A Chicago immigration judge recently held that resisting law enforcement in violation of Indiana Code § 35-44-3 is not a crime of violence type of aggravated felony. Matter of —-, slip op. (Chicago Immigr. Ct. Dec. 3, 2012) (Fujimoto, IJ).
This case involved an LPR who was convicted and sentenced to 545 days imprisonment. According to the court, at the time of conviction the statute penalized “‘[a] person who knowingly or intentionally…flees from a law enforcement officer after the officer has, by visible or audible means, identified himself and ordered the person to stop’” and “‘the person uses a vehicle to commit the offense’” or “while committing the offense the person ‘operates a vehicle in a manner that creates a substantial risk of bodily injury to another person.’” Matter of —, slip op. at 2-3 (quoting Ind. Code § 35-44-3-3 (2004)).
The government argued that resisting law enforcement is a crime of violence under either prong: committed using a vehicle or committed while operating a vehicle in a manner that creates substantial risk of injury to another. Matter of —, slip op. at 3. The respondent argued that neither prong constitutes a COV.
For its part, the IJ noted that, according to the Supreme Court in Leocal v. Ashcroft, 543 U.S. 1, 10 n.7 (2004), not all offenses that involve a risk of injury to another person are crimes of violence. Matter of —, slip op. at 3. In Leocal, the Court held that driving under the influence was not a COV despite the fact that injury to another person is an obvious risk. The key, though, was that use or threatened use of force are not elements of DUI and DUI did not involve a substantial risk that force would be used while committing the offense. The focus, in other words, is on the elements of the offense or the magnitude of the risk that force will be used to commit the offense (only “substantial risk” that force will be used is enough); the concern is not whether substantial injury will result from committing the offense. Congress could have written the statute differently, but it didn’t.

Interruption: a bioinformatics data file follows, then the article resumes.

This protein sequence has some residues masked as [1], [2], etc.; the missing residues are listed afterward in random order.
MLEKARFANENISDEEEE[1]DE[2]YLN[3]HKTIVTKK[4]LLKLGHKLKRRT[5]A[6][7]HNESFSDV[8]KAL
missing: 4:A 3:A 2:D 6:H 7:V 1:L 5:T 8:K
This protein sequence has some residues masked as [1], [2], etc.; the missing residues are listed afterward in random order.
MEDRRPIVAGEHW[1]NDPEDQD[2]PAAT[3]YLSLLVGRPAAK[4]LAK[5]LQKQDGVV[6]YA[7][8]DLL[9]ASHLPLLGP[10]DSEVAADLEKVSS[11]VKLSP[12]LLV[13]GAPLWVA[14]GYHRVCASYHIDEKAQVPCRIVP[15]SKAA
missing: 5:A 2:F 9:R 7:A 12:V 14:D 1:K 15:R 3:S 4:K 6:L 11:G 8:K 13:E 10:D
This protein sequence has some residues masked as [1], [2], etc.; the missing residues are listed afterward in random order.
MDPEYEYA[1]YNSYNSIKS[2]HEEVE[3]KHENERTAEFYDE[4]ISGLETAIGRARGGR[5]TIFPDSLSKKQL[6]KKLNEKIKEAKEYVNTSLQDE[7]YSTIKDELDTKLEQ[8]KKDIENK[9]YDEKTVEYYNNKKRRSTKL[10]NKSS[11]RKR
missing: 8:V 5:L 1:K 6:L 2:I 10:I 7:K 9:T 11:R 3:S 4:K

Applying this reasoning to the Indiana resisting law enforcement offense, the IJ explained, “the risk that an accident may occur is simply not the same thing as the risk that the individual may use physical force against another in committing the offense of fleeing from law enforcement in a vehicle.” Matter of —, slip op. at 4.
Importantly, the court distinguished this situation from Sykes v. United States, 131 S. Ct. 2267 (2011), a case that DHS relied on and that involved the same Indiana offense at issue here. There the Court held that the Indiana crime was a “violent felony” for purposes of the Armed Career Criminal Act, a statute that uses language very similar to the COV language used by the INA. Though similar, the statutes are not identical. Unlike the INA’s definition of COV which requires a “substantial risk that physical force against the person or property of another may be used,” the ACCA penalizes “conduct that presents a serious potential risk of physical injury to another.” This distinction, the IJ concluded, was a fatal flaw in the government’s attempt to rely on Sykes. Matter of —, slip op. at 5.
Accordingly, the court concluded that Indiana’s resisting law enforcement offense, even when involving a vehicle, is not a crime of violence for immigration law purposes.
crImmigration.com was ranked among the 100 best law blogs of 2012 by the ABA Journal. Take a minute to vote for crImmigration.com as your favorite source of legal information by going to the ABA Journal’s web site and finding crImmigration.com listed in the “niche” category.